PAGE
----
One of the biggest parts of the CARES act, which has been passed and signed by President Trump, is dealing with the economic fallout from all of this, according to Peters. Whitmer said due to an extreme increase in the percentage of people applying for unemployment, she has loosened the terms by which people need to apply.  

“You can qualify for unemployment from the day you lost your job,” Whitmer said. “We will no longer require all of the owner’s paperwork that once was. We’ve expanded how long you can be eligible. And we’re waiting from the federal government for the authority to enhance that with an additional $600 as was promised, but we need their authority to make it a reality.”  

Peters mentioned part of this legislation is to protect small businesses and their employees, so they can stay in place. In order to do that, Peters said he has expanded loans that are available to the small businesses administration.

“I say these are loans, but they are forgivable. I’ve turned it into a grant basically,” Peters said. “It’s really important that once the public health crisis is over with ... that we get the economy moving again.”

According to Michigan Department of Health and Human Services, or MDHHS, Chief Medical Executive and Chief Deputy Director for Health Dr. Joneigh Khaldun, who was also present during the governor’s two hall live feed, many hospitals, especially in southeast Michigan, are at capacity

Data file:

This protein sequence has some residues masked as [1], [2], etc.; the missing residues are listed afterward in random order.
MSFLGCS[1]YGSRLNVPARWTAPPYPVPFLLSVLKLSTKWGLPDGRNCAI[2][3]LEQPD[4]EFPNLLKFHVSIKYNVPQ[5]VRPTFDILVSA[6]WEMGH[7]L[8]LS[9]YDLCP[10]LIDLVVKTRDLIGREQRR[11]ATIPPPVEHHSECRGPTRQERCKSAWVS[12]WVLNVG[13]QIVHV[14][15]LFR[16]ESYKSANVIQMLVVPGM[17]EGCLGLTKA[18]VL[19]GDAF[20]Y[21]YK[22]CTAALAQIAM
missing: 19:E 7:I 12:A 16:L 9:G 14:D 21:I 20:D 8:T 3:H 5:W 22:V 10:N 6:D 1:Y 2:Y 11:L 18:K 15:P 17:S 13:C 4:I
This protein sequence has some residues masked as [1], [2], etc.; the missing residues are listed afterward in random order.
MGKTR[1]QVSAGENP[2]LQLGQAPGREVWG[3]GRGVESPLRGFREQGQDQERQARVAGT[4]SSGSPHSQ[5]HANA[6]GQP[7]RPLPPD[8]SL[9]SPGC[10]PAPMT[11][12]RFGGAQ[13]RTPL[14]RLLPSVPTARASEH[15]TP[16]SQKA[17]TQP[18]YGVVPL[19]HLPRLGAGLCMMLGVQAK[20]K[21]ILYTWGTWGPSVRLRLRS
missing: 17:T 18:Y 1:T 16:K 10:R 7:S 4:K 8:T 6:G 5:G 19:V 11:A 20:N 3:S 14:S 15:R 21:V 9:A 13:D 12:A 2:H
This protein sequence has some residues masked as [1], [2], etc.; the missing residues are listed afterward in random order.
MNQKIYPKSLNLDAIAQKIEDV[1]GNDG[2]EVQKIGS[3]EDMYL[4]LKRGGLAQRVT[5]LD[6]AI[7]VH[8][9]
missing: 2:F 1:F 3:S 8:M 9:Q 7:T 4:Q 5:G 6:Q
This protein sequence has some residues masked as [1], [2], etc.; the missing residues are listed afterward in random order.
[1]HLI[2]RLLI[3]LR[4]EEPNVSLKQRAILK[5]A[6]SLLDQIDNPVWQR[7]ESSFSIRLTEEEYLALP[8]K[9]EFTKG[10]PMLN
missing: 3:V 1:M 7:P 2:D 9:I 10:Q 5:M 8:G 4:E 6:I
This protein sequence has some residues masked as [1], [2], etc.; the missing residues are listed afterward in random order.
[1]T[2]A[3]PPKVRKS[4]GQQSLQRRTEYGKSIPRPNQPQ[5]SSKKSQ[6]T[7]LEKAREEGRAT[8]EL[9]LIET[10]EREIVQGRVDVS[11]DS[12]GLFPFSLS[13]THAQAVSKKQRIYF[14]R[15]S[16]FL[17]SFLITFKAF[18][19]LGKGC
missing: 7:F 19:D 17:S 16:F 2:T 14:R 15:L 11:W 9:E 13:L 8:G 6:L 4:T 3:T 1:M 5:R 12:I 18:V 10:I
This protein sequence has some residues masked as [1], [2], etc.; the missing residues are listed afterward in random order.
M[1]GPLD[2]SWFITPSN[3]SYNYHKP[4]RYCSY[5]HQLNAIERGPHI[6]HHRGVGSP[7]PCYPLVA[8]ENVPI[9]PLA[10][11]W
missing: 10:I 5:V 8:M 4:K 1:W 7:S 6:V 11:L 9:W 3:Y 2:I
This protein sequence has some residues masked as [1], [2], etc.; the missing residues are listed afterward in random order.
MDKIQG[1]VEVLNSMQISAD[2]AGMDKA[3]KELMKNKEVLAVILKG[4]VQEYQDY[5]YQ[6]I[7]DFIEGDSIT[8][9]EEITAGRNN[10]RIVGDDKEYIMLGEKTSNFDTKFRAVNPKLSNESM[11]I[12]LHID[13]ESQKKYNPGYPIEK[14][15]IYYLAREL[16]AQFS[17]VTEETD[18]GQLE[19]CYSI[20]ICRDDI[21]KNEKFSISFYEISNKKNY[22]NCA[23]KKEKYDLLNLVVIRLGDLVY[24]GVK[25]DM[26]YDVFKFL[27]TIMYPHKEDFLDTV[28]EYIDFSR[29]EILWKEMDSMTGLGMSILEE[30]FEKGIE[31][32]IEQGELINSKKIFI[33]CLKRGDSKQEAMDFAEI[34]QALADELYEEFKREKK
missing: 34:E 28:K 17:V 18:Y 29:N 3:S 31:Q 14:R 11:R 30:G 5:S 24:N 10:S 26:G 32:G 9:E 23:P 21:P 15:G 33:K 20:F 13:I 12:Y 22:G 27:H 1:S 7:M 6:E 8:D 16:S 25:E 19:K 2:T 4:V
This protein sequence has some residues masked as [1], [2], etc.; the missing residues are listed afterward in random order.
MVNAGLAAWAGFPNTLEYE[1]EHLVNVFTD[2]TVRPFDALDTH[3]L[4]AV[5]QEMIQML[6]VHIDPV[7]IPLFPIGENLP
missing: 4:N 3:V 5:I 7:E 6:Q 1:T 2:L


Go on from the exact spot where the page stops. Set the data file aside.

“If you are in Elk Rapids or Bad Axe or any other part of Michigan and you happen to be a healthcare provider who is not busy taking care of COVID-19 patients but you want to help, we’re asking that anyone with this kind of training can serve coming into southeast Michigan where the most acute case-load has grown already,” Whitmer said.  

Peters said he is particularly concerned about the rural hospitals to make sure that they have the financial resources to get through the public health crisis.

As the city of Flint declared night-time curfew beginning Thursday evening, Whiter was asked if she envisions a statewide curfew. She responded that while she trusts Flint mayor Sheldon Neely’s judgement for his community. In terms of statewide curfew, she hasn’t determined that step as necessary at this point.

“The best thing we have going for us is that the vast majority of people are taking this very seriously,” Whitmer said. “They are doing the right thing. … And they’re putting peer pressure on others to do the same.”

During the town hall meeting, Whitmer was also asked how she intends to enforce the rules — including the options of tickets, fines and even jail — for the people who are still gathering in large crowd and not maintaining social distance.

"We know that people that are out there congregating and flouting the order are putting others at risk,” Whitmer said. “We also know that we do have some tools for enforcement that we will use whether it is a fine or just simply being dispersed from a gathering. But I think I've seen some other states take some more aggressive measures and that is always possible.”